Trying to quiet my anxiety and overthinking, I repeated “YOLO!” inside my mind as I entered the notorious Temple Bar District in Dublin, Ireland. The exterior was painted an alluring green, like a beacon for tourists looking for an Irish night replete with beer drinking, the cacophony of music, clinking glasses, and the laughter of drunken regulars.
The pub’s interior, decorated to match the dark oaken floors and walls, was illuminated only by the bar light and the green and purple party lights directed at a small stage in a window corner. Trinkets of 1930s leather shoes, posters of old cigarette ads, and framed autographs by Irish celebrities I didn’t recognize, wrapped the walls. A redolent concoction of sweat, teenage male body odor, and endlessly flowing beer drifted through the room. Walking through those doors, I immediately felt, almost at a primal level, that I was home. I wondered if some of my Irish ancestors could have crossed the same threshold many years ago.
The room was packed shoulder to shoulder with loud, joyful people. The floors were sticky from spilled drinks and sweat. Finding no place to sit, I headed to the bar. A deep ancestral craving for the bitter taste of beer made my mouth dry. It felt like the perfect movie scene as the bartender glanced at me, using a towel to clean out a pint glass, then throwing it over his shoulder as he asked with a strong Irish accent, “Wat’ll it be?”
Elevating onto my tiptoes, I managed to lean over the bar. “Your finest beer!” I squeaked out. He smiled, winked at me for my efforts, and poured me a tall one.
The “PFT PFT” sound of tapping on a microphone came from my right, an excited hush overcame the pub as the second “PFT PFT” silenced all other sounds in the room. This is what the Temple Bar District was famous for. What we had all waited for. “Now who’s ready for sum music?”
A stout older gentleman with rosy cheeks and a Santa-like belly lightly strummed the strings of his vintage guitar as he looked out onto the crowd with a glowing smile. I took my beer and squeezed through the crowd to come to a self-assembled dance floor in front of the stage he was on. I wish I could precisely remember the jokes he said, but even if I could, I couldn’t come close to doing them justice. He was a crafty, funny wordsmith with whip-like witticisms and naughty jokes. Intellectual in a way where if you weren’t paying close enough attention to what he said, it would go right over your head. It was a combination of that and his accent that kept you constantly alert so as not to miss what he was saying. He was crass without being boorish, and even at his most inappropriate, his charm soothed any offense and made the jokes even better. If only I could be a fly on the wall for the holidays at his house, I thought to myself.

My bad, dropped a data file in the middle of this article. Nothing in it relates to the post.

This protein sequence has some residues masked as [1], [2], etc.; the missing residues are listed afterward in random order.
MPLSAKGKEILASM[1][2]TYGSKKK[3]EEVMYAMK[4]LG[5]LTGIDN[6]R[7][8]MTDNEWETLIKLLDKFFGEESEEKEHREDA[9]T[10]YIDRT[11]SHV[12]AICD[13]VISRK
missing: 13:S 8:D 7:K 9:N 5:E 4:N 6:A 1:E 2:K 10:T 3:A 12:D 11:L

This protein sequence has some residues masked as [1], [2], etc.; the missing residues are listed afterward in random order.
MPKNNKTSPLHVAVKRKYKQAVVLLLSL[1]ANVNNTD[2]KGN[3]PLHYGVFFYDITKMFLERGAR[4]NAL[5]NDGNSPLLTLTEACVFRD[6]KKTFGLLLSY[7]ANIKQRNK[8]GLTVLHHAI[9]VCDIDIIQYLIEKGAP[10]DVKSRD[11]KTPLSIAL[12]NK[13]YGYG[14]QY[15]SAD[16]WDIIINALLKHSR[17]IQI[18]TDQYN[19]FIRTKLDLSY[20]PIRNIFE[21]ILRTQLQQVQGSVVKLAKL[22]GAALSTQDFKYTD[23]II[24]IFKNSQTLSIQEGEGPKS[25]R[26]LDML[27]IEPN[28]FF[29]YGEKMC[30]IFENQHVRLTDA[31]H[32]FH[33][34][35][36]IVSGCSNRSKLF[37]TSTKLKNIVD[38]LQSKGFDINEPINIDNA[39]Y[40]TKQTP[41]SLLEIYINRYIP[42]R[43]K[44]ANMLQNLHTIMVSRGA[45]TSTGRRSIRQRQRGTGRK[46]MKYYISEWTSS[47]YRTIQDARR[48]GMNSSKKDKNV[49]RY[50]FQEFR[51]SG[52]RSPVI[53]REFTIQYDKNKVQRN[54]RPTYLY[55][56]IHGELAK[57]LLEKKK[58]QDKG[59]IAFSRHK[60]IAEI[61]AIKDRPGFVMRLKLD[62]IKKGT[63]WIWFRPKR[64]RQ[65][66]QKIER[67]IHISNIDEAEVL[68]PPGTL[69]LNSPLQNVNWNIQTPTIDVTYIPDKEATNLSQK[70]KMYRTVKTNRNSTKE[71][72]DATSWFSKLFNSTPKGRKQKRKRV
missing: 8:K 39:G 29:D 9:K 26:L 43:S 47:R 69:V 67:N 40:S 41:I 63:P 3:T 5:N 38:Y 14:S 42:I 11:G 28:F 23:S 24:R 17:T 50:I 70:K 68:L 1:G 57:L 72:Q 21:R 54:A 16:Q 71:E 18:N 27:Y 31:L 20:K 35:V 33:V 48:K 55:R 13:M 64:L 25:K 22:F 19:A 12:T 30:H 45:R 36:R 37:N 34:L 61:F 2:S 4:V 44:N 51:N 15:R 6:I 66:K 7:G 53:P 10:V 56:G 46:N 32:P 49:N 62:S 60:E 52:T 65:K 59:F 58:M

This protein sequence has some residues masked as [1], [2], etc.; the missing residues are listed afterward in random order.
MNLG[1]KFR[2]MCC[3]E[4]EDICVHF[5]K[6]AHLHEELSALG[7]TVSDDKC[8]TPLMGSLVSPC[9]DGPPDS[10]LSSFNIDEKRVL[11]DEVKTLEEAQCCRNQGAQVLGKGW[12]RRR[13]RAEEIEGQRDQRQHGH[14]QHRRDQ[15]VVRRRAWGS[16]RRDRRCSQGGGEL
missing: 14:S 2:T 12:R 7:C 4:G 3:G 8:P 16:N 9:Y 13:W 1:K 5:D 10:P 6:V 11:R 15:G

“You there! Yes, you!” I looked around, making sure he was talking to me. “Where are you from?” He pointed the tip of the guitar in my direction.
“United States!” I yelled in return.
“Well well, we have an American here!” He said as a cheer arose from the crowd with beer flung through the air. “Now… Rapunzel!” he said with a stretch as he arched his shoulder back to reach something hidden behind him. Blonde with long hair, I was not, but I kept my attention on him as if he called me by name.
“Mind help’n me keep pace as we play a little song? I’ll even pay ya for it.” I thought he was kidding until he dug a crumpled dollar bill out of his pocket and handed it to me on top of a tambourine. With a quick guitar strum and an accordion player to his left, they jumped into song.
I didn’t recognize the song, but as the crowd slid into perfect unison, I let the rhythm and music take over and let the tambourine connect me to the tempo. The joyous guitar and folkloric music took hold of everyone. Every foot was tapping, hips swaying, and perfectly timed hollering. Before I knew it, I was twirling, vigorously tapping the tambourine to my hip like I was at a medieval festival. For the first time, I didn’t care who was watching as I danced around with a group of complete strangers. An older gentleman and his wife even began to loop arms and swing themselves around each other and ended up coming towards me to link arms.
I was linked together with strangers that I had met an hour ago, yet for some reason, I felt like I had known them for an eternity. I may have been alone on this trip, but at that moment, linked and dancing with strangers, I didn’t feel lonely at all.
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